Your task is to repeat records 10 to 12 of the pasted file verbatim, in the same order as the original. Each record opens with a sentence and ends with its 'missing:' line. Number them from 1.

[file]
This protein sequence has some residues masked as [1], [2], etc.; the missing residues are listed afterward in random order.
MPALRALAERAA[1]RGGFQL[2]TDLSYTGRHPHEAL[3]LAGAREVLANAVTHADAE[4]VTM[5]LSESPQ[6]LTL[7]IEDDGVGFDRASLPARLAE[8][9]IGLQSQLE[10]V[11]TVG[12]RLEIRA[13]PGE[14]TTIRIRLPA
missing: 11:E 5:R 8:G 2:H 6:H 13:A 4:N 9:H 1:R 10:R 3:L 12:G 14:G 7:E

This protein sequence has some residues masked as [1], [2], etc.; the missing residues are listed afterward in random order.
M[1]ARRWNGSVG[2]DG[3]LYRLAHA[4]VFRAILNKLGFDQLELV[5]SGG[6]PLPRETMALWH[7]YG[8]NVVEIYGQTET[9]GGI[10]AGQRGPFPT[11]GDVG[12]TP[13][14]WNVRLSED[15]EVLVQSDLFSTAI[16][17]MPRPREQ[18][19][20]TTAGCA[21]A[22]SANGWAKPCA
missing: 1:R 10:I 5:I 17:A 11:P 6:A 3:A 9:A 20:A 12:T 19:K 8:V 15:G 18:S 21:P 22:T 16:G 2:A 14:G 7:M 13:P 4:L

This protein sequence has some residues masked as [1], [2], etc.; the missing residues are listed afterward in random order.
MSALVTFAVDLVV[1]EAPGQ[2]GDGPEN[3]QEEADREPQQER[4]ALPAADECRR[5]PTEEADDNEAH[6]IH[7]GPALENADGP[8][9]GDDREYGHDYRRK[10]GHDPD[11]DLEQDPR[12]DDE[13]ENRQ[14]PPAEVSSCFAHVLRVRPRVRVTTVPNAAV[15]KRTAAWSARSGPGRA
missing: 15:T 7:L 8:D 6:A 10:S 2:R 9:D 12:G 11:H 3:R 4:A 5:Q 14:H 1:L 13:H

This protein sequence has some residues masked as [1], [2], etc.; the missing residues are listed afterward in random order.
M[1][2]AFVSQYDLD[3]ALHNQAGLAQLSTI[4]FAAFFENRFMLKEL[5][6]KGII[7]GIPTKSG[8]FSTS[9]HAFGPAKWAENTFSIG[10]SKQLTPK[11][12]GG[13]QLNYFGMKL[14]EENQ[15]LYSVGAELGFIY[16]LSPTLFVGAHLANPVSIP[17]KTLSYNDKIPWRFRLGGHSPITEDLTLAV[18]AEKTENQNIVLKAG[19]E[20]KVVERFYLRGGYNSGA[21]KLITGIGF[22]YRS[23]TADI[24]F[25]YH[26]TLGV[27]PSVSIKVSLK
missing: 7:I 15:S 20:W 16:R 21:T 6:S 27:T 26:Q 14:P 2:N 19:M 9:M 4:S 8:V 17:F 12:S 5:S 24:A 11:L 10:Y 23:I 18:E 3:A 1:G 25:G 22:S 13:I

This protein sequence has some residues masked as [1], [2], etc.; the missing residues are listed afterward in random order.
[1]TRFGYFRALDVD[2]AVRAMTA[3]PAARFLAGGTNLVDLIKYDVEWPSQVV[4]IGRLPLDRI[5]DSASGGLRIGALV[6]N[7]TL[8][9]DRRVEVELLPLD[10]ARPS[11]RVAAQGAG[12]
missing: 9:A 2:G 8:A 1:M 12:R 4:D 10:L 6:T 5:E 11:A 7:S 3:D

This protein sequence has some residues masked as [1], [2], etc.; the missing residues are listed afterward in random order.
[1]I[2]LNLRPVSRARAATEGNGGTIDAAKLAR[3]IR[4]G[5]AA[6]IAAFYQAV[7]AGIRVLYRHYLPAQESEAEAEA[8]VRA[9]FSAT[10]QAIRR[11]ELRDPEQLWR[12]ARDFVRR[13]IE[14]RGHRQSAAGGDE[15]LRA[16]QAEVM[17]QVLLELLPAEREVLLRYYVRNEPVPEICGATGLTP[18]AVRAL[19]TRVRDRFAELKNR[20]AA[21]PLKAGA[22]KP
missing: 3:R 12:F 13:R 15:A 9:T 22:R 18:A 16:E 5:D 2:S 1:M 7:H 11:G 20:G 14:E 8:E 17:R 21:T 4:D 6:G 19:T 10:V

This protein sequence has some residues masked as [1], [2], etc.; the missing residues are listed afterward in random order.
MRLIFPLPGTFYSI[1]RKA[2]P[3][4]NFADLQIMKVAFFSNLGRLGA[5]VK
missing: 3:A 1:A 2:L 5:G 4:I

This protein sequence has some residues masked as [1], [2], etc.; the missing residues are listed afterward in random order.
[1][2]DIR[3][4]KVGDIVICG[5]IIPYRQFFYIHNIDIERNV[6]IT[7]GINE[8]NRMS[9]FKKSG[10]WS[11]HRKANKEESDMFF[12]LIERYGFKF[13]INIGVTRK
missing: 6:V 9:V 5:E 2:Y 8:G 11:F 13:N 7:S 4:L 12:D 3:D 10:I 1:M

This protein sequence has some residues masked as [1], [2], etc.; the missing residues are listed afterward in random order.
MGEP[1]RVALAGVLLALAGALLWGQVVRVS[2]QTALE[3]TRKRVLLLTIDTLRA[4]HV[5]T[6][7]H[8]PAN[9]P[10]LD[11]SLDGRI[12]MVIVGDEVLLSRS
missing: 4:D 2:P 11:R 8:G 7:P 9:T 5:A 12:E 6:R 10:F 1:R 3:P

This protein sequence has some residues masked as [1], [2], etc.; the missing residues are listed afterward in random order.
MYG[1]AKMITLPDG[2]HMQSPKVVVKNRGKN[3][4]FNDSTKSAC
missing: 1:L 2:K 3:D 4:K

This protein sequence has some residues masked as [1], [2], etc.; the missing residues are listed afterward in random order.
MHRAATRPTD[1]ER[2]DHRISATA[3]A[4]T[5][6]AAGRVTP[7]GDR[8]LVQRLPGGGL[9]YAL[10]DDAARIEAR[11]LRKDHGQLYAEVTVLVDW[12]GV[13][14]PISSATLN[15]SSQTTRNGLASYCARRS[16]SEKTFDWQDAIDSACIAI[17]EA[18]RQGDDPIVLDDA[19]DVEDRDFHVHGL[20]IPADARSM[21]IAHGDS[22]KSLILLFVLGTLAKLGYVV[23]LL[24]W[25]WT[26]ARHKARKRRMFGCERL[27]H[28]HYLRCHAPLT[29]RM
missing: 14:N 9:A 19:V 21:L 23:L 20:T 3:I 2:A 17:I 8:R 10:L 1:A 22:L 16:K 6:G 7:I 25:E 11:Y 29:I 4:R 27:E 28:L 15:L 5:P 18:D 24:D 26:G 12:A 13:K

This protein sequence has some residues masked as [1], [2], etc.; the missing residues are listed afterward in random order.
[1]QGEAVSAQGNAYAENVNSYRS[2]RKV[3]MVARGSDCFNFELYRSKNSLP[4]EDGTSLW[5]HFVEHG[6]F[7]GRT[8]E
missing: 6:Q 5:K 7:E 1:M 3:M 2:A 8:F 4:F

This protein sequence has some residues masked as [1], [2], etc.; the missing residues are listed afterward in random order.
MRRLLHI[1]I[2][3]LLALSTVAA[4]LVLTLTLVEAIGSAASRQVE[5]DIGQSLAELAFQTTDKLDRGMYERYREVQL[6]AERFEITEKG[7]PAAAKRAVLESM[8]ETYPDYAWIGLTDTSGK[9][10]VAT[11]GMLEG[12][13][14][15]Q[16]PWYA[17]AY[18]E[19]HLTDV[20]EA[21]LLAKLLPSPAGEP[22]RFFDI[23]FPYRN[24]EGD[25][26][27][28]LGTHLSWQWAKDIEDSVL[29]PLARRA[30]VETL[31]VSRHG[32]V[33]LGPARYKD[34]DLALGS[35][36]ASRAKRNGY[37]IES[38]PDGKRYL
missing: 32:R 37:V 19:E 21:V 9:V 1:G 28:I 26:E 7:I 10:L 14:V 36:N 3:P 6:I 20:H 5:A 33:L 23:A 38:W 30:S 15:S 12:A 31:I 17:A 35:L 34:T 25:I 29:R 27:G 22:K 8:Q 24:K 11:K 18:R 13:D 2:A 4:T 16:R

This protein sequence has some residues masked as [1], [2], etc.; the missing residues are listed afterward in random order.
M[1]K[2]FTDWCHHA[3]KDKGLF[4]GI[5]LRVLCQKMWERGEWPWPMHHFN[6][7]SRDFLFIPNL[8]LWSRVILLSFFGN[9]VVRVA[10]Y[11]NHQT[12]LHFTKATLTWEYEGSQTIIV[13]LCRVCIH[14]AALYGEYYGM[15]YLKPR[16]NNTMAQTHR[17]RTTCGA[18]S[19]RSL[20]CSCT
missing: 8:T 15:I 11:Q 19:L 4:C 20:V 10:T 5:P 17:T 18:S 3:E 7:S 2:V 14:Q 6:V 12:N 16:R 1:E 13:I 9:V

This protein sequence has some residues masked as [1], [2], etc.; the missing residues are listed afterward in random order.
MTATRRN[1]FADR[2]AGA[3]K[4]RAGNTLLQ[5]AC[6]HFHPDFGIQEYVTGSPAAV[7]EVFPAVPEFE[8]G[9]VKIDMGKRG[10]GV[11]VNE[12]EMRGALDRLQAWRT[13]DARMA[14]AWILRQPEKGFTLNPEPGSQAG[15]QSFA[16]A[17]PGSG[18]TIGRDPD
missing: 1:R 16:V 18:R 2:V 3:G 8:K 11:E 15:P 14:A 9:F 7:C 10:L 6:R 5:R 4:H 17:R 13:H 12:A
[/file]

This protein sequence has some residues masked as [1], [2], etc.; the missing residues are listed afterward in random order.
MYG[1]AKMITLPDG[2]HMQSPKVVVKNRGKN[3][4]FNDSTKSAC
missing: 1:L 2:K 3:D 4:K

This protein sequence has some residues masked as [1], [2], etc.; the missing residues are listed afterward in random order.
MHRAATRPTD[1]ER[2]DHRISATA[3]A[4]T[5][6]AAGRVTP[7]GDR[8]LVQRLPGGGL[9]YAL[10]DDAARIEAR[11]LRKDHGQLYAEVTVLVDW[12]GV[13][14]PISSATLN[15]SSQTTRNGLASYCARRS[16]SEKTFDWQDAIDSACIAI[17]EA[18]RQGDDPIVLDDA[19]DVEDRDFHVHGL[20]IPADARSM[21]IAHGDS[22]KSLILLFVLGTLAKLGYVV[23]LL[24]W[25]WT[26]ARHKARKRRMFGCERL[27]H[28]HYLRCHAPLT[29]RM
missing: 14:N 9:A 19:V 21:L 23:L 20:T 3:I 2:A 17:I 8:R 10:L 1:A 22:L 16:K 6:G 7:I 25:E 11:Y 29:I 4:R 27:E 28:L 15:L 5:P 18:D 24:D 26:G 12:A 13:K

This protein sequence has some residues masked as [1], [2], etc.; the missing residues are listed afterward in random order.
[1]QGEAVSAQGNAYAENVNSYRS[2]RKV[3]MVARGSDCFNFELYRSKNSLP[4]EDGTSLW[5]HFVEHG[6]F[7]GRT[8]E
missing: 6:Q 5:K 7:E 1:M 3:M 2:A 8:F 4:F